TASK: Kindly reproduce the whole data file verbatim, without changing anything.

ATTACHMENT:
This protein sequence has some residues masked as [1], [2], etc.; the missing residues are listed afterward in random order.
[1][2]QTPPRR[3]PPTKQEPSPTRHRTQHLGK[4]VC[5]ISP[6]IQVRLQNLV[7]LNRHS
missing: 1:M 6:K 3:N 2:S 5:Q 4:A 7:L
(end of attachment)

This protein sequence has some residues masked as [1], [2], etc.; the missing residues are listed afterward in random order.
[1][2]QTPPRR[3]PPTKQEPSPTRHRTQHLGK[4]VC[5]ISP[6]IQVRLQNLV[7]LNRHS
missing: 1:M 6:K 3:N 2:S 5:Q 4:A 7:L